Stickman Readers' Submissions June 11th, 2008

Delightful Bangkok – Five Cases of Customer Care

Dubious limousine services clutter the arrival area of Suvarnabhumi airport, Bangkok. It’s more difficult than ever to locate the regular taxis outside.

Once there, a long line of customers waits to get a taxi ticket from the taxi dispatching counter. Long lines of taxis wait to get a customer from the taxi dispatching counter. Customers and taxis can't get together faster because the papers are handed out so slowly.

mens clinic bangkok

Anyway, coming from Manila with its grim, greedy taxi drivers refusing to use the meter, I am looking forward to a smooth ride on a Bangkok "Taxi-Meter". I am glad that here in Bangkok you don't have to haggle over the fare.

1. Taxi from Airport

I get a paper from the taxi dispatching counter which is immediately taken away and replaced by another paper. Which is immediately taken away by my assigned taxi driver. Does that make sense?

My taxi driver grimly points to his vehicle and commands me to shlep my heavy bag there.

In the car he says "I pay highway, no problem". He obviously talks about the extra-fees for the express road. Usually these fees are added to the metered fare.

I say "no… why… I'll pay that later…"

He: "450 baht!"

Only now I realize the meter isn't on.

wonderland clinic

I ask him to turn on the meter.

He repeats, "450!"

He obviously wants a fixed 450 baht (14 USD), while the regular metered fare plus highway fee is rarely over 300 baht total (nine USD).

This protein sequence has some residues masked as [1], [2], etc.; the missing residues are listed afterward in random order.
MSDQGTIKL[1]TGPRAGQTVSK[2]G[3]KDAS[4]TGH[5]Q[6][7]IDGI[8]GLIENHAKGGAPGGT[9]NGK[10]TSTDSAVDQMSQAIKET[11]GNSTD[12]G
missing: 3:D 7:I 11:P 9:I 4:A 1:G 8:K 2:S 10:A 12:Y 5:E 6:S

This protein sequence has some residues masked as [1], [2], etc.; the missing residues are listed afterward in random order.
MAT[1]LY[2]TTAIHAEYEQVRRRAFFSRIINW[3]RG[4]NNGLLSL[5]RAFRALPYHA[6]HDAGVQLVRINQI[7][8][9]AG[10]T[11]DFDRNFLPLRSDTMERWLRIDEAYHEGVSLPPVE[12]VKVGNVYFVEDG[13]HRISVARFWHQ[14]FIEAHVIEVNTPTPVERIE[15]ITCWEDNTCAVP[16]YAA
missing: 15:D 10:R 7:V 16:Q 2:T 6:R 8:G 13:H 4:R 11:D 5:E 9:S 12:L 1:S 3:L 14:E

I open the door in the middle of the highway and simulate jumping out.

The meter goes on.

I need to go to the Ruamchit Plaza hotel, on 199 Sukhumvit road, near soi (side lane) 15.

I say the hotel name, but my driver won't understand. He speaks very little English except numbers and while I can say numbers in Thai, I fail to make clear the difference between lane number and house number. The taxi driver gets angry because I repeat the numbers "15" and "199" in Thai plus something of "soi" (lane) and "baan" (house) and now he has no clue if I need soi 15 or soi 199 and why I bring the high, unlikely, number anyway. I mention the "Thermae Bar", which is in the same building as the hotel, but that rings no bell either.

We crawl down Sukhumvit road until we see the "Ruamchit" sign.

I ask him to stop there but he only slows down a bit more and says "Tip one hundred, HAHAHAHA" and then "Tip hundred, HAHAHAHAHA". He thinks he's charming.

I pay the exact amount of 269 baht including highway fees (eight USD). The driver looks most indignantly at me.

2. Ruamchit Plaza Hotel

The Ruamchit room (1200 baht without breakfast; 36 USD) doesn't make you want to stay inside, so I set out for a pub crawl. But I notice that the room door can't be locked: It should be locked right after closing it, but you can still press it open. I can't lock it any further from outside.

I call reception who sighs and sends a dark faced guy. He plays around with the door for five minutes, then hands me another room key: "Change room!"

All my things had already been spread around the old room. But now I inspect the new room. It is even uglier, it is next to the lift, which I don't like at all, and it has a strong nicotine stench.

"This room has a bad smell", I moan.

"Open air-con", he says.

I try and understand his idea: The air-con camouflages the nicotine stench with a stench of rotting durian (the famous Asian "bad smell fruit").

Now I have to shlep my things to the other room. The housekeeping guy looks on very impatiently; he clearly would like to be somewhere else and isn't interested in passively watching a westerner changing rooms. At one point, when I move the big bag without having closed it, things fall out and spread around the corridor on the seventh floor. Even white sand from Boracay, Philippines, now graces the Ruamchit Plaza hotel floor.